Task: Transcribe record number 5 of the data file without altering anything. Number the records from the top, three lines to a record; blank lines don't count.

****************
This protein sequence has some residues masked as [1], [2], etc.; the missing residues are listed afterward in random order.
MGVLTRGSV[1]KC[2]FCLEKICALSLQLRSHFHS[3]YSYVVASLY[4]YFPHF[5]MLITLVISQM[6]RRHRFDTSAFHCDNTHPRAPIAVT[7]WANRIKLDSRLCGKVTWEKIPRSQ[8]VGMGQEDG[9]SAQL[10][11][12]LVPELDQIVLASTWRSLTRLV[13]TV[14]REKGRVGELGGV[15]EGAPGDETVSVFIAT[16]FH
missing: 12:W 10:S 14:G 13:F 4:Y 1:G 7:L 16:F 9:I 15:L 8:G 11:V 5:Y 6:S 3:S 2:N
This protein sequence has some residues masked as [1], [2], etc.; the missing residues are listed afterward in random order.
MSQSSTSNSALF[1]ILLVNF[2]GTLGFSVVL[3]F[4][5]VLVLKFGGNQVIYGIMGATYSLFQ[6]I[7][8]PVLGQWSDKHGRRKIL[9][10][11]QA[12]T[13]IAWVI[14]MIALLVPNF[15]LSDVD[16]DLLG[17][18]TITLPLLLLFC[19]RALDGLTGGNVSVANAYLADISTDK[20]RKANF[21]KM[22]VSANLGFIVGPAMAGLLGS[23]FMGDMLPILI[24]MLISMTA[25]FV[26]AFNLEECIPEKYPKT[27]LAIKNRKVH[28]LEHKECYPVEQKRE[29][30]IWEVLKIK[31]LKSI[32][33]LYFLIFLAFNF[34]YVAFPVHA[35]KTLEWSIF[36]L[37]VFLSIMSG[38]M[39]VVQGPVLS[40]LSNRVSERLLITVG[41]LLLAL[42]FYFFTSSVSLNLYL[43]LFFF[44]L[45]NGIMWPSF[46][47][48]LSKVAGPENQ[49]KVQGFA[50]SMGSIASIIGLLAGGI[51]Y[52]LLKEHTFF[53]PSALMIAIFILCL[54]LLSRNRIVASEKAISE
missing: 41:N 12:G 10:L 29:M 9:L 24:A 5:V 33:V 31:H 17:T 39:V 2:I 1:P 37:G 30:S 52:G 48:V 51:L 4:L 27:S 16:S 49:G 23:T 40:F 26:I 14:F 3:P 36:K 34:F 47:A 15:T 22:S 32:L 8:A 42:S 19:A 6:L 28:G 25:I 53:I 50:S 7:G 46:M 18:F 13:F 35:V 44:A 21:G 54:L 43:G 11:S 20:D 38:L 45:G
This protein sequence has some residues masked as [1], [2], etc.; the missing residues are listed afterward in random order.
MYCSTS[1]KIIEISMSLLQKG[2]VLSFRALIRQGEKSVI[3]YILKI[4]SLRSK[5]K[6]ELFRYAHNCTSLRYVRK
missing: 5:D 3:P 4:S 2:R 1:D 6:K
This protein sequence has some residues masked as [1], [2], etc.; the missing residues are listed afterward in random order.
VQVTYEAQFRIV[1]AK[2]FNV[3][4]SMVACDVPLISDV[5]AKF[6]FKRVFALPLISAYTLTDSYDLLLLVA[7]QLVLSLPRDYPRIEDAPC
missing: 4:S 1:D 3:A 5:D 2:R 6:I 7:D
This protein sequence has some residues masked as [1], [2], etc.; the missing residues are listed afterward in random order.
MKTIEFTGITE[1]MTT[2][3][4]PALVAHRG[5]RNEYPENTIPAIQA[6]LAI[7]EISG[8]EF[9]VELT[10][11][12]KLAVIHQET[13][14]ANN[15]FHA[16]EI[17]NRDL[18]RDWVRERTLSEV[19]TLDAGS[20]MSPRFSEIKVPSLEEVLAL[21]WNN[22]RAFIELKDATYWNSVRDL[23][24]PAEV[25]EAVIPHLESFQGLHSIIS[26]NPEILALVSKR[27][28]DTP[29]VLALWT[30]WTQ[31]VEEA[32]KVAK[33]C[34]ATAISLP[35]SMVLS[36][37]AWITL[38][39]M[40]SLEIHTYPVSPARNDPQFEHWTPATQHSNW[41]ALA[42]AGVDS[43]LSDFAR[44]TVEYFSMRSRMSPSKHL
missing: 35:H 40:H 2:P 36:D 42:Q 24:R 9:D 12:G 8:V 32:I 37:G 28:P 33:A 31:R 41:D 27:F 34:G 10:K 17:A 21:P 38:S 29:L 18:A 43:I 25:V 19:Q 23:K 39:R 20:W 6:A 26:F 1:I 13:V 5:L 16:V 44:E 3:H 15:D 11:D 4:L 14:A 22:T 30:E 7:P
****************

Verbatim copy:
This protein sequence has some residues masked as [1], [2], etc.; the missing residues are listed afterward in random order.
MKTIEFTGITE[1]MTT[2][3][4]PALVAHRG[5]RNEYPENTIPAIQA[6]LAI[7]EISG[8]EF[9]VELT[10][11][12]KLAVIHQET[13][14]ANN[15]FHA[16]EI[17]NRDL[18]RDWVRERTLSEV[19]TLDAGS[20]MSPRFSEIKVPSLEEVLAL[21]WNN[22]RAFIELKDATYWNSVRDL[23][24]PAEV[25]EAVIPHLESFQGLHSIIS[26]NPEILALVSKR[27][28]DTP[29]VLALWT[30]WTQ[31]VEEA[32]KVAK[33]C[34]ATAISLP[35]SMVLS[36][37]AWITL[38][39]M[40]SLEIHTYPVSPARNDPQFEHWTPATQHSNW[41]ALA[42]AGVDS[43]LSDFAR[44]TVEYFSMRSRMSPSKHL
missing: 35:H 40:H 2:P 36:D 42:Q 24:R 9:D 12:G 8:V 32:I 37:G 28:P 33:A 31:R 41:D 27:F 34:G 10:K 17:A 21:P 38:S 29:L 18:A 43:I 25:V 19:Q 23:K 39:R 20:W 6:A 26:F 1:I 13:V 5:L 16:V 44:E 3:H 15:D 11:D 4:L 14:A 22:T 30:E 7:P